Kahotea Marae opposed to Nova gas-fired power plant over Matariki concerns
A marae community is opposing plans to build a gas-fired power station in the King Country because it may hamper their ability to celebrate Matariki - the Maori New Year.
Kahotea Marae and trustee Barney Manaia said in a submission to Otorohanga District Council that the Nova Energy power plant may interfere with their cultural traditions and is unwelcome.
The marae is about 5 kilometres from the Nova site, but when the council assessed the Nova application and put it under limited notification status, the marae was left off the list of adversely affected parties.
Under the Resource Management Act, parties served with official notice can make submissions to the application.
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The marae trust board asked to make an oral submission to council and was given the all clear.
"Our marae is used for formal and social cultural events including Matariki, where we are encouraged to observe the stars of Matariki, plant crops and celebrate the Maori New Year. It would be remiss of us to say that a plume filling the sky and interfering with this tradition will not be tolerated," Manaia said.
However, Nova's experts say the discharge plume is "not likely to form a visible mist" and modelling shows plumes discharged from the stacks have the potential to be deflected downward.
"From our vantage point, we are not sure the buildings can be seen and due to no cultural assessment report or emission report available, believe the plume will be seen," Manaia said.
Council environmental services manager Andrew Loe said Manaia's submission was received as a part of the notification to the Nehenehenui Regional Management Committee and the Maniapoto Maori Trust Board.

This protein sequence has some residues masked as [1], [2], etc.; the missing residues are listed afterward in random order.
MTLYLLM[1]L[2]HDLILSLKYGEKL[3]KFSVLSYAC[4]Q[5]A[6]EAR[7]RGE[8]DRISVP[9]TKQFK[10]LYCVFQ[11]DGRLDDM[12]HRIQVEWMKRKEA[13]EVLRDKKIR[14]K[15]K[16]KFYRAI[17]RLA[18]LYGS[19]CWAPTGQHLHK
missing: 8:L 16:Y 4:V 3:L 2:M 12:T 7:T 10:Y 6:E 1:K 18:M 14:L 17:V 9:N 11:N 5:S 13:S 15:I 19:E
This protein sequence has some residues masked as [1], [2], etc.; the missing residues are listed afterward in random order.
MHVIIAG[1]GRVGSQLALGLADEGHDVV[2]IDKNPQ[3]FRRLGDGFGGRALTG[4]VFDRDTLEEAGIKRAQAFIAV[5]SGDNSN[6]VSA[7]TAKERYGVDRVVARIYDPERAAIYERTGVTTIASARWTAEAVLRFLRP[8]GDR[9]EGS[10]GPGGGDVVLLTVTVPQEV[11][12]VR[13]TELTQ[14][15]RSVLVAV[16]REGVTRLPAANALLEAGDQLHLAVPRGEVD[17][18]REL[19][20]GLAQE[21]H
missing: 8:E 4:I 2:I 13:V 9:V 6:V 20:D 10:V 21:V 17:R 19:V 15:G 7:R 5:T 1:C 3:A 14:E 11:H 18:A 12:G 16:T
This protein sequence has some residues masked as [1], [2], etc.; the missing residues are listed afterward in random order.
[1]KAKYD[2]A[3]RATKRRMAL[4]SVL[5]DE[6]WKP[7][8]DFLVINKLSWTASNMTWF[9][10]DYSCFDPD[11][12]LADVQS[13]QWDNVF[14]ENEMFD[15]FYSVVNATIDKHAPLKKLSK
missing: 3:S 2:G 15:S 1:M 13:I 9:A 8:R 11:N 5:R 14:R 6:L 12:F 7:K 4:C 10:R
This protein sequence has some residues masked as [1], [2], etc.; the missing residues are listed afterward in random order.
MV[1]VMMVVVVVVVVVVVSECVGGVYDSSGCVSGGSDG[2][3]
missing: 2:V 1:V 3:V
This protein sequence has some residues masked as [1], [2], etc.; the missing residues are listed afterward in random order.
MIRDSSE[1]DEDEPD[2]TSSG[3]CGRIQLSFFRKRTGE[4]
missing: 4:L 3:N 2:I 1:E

"Barney [Manaia], in his submission, claimed he was on the Nehenehenui RMC group," Loe said.
"We'll accept his submission, it will go up to the hearing, it will be included in the planning report and it will stand on its merits."
In its application, Nova Energy said a cultural impact assessment was yet to be done by Nehenehenui. Consultation with iwi and hapu is ongoing and further engagement during implementation of the project is likely.
"It seemed more appropriate that we put the submission up to Nehenehenui. They have got the contacts. It's much better that way, that it feeds down from them," Loe said.
Green Party MP Gareth Hughes said limited notification of consent applications is a problem.
"Limited notification really limits the involvement of anyone who really cares about an issue unless they live directly next door," Hughes said.
A Green Party petition with more than 3000 signatories failed to sway Environment Minister Nick Smith to call-in the Nova application - putting it in front of the Environment Court - prior to the Tuesday cut-off.
On Sunday, Smith said there was "no justification for calling in this Nova Energy power station", as its impacts are small and would not meet the legal test.
An Official Information Act request by the Greens to the offices of Smith, Climate Change Minister Paula Bennett and Energy and Resources Minister Simon Bridges showed no attempt by any minister to seek any formal advice on the power plant.
Hughes said Smith's decision to not call-in the project was "disingenuous" and "political spin".
"He tried to dress it up in legalese, ignoring the crucial fact that there are provisions for the minister to be able to do it."
Kahotea Marae was been left in the dark, Manaia said. No serious consultation with local Maori has been done on the cultural, economic and environmental impacts of the project.
"We accept that we need energy to keep our homes and buildings operating, but believe not enough korero has gone into investigating indigenous ways of producing energy that protect Papatuanuku and Tangaroa from pollution to the waters, tributaries and fits in with the land.
"We believe such a huge project that will cost millions of dollars should have been a notified consent, as it will and has attracted huge public interest and concerns," Manaia said.